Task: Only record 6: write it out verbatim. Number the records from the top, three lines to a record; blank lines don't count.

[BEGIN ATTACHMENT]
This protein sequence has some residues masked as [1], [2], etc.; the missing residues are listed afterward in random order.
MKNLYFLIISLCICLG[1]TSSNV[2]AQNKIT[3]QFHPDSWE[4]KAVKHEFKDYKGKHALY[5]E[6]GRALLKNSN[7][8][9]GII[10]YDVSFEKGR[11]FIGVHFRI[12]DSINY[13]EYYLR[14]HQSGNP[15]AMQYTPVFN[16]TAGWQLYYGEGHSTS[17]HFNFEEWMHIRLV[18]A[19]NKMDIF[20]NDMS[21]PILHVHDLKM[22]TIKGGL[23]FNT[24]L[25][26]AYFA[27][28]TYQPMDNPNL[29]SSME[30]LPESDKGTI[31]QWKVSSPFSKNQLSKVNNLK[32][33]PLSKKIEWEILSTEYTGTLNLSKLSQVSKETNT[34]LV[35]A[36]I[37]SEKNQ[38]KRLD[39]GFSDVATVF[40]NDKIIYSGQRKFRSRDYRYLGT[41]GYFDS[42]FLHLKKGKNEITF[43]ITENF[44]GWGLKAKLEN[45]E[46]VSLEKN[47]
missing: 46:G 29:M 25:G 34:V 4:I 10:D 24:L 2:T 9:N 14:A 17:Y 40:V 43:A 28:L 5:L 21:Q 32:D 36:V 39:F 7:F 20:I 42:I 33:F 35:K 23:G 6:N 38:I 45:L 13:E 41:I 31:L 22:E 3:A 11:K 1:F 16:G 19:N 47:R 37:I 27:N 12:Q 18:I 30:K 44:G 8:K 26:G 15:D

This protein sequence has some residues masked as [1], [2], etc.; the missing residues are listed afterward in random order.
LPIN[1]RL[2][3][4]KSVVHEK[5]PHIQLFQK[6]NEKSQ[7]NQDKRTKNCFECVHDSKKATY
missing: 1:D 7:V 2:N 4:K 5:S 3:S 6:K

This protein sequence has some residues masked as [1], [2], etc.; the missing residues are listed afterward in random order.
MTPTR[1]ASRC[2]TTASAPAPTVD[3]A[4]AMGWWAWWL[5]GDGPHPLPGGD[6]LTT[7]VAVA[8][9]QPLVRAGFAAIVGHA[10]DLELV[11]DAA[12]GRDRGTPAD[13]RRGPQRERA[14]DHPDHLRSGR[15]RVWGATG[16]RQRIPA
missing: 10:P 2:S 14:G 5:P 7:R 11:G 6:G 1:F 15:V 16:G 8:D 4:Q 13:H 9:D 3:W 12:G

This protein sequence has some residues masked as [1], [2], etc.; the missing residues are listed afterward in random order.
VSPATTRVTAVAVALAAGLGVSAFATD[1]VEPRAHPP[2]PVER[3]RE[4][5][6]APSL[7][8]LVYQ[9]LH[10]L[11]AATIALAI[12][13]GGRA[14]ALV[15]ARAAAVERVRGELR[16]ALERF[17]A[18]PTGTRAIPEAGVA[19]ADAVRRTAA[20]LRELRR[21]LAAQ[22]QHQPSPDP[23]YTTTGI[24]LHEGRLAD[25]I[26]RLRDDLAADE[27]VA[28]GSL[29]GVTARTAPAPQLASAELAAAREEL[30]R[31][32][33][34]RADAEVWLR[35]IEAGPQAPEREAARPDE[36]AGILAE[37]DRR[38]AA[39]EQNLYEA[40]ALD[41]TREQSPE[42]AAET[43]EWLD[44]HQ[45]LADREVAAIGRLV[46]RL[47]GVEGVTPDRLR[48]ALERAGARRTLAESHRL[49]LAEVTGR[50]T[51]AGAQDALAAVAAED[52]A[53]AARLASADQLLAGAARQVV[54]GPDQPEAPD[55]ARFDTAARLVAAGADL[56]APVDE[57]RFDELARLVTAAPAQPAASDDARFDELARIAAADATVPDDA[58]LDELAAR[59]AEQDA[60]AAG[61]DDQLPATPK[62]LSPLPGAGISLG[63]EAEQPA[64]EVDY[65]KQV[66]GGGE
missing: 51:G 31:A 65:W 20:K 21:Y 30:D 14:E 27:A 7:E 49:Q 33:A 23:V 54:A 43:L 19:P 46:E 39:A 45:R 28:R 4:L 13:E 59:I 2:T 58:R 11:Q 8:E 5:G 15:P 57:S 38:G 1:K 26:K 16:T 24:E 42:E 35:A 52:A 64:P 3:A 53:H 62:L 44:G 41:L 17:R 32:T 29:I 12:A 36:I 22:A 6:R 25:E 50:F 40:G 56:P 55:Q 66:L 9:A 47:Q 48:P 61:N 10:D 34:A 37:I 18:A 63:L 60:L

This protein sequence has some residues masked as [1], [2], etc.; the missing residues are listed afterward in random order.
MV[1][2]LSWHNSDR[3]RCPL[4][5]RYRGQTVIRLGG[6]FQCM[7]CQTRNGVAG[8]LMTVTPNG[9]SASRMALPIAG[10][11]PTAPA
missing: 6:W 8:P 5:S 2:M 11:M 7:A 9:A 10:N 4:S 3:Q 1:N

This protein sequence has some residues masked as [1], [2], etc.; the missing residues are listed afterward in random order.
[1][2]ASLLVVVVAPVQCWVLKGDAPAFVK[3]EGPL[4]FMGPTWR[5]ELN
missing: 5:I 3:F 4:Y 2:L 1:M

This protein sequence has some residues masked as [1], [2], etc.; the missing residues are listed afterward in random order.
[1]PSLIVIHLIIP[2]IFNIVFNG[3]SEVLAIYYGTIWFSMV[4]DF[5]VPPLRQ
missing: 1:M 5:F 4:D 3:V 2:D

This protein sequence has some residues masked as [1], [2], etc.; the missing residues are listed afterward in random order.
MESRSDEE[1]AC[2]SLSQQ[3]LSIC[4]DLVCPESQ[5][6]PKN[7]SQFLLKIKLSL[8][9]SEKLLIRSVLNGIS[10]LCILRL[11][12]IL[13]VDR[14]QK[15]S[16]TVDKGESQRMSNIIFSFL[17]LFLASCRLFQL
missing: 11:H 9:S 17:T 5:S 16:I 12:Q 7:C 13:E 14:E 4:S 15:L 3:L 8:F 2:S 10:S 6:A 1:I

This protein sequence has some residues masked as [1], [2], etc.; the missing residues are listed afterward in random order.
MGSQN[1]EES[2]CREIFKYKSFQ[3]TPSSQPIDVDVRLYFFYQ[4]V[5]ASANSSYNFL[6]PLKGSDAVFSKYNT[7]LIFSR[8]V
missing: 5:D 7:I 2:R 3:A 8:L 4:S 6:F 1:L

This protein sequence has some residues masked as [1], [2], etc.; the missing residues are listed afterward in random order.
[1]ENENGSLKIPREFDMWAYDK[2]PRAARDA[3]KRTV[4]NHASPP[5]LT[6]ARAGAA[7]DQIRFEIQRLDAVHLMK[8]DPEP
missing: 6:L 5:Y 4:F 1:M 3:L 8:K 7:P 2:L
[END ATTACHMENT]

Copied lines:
This protein sequence has some residues masked as [1], [2], etc.; the missing residues are listed afterward in random order.
[1][2]ASLLVVVVAPVQCWVLKGDAPAFVK[3]EGPL[4]FMGPTWR[5]ELN
missing: 5:I 3:F 4:Y 2:L 1:M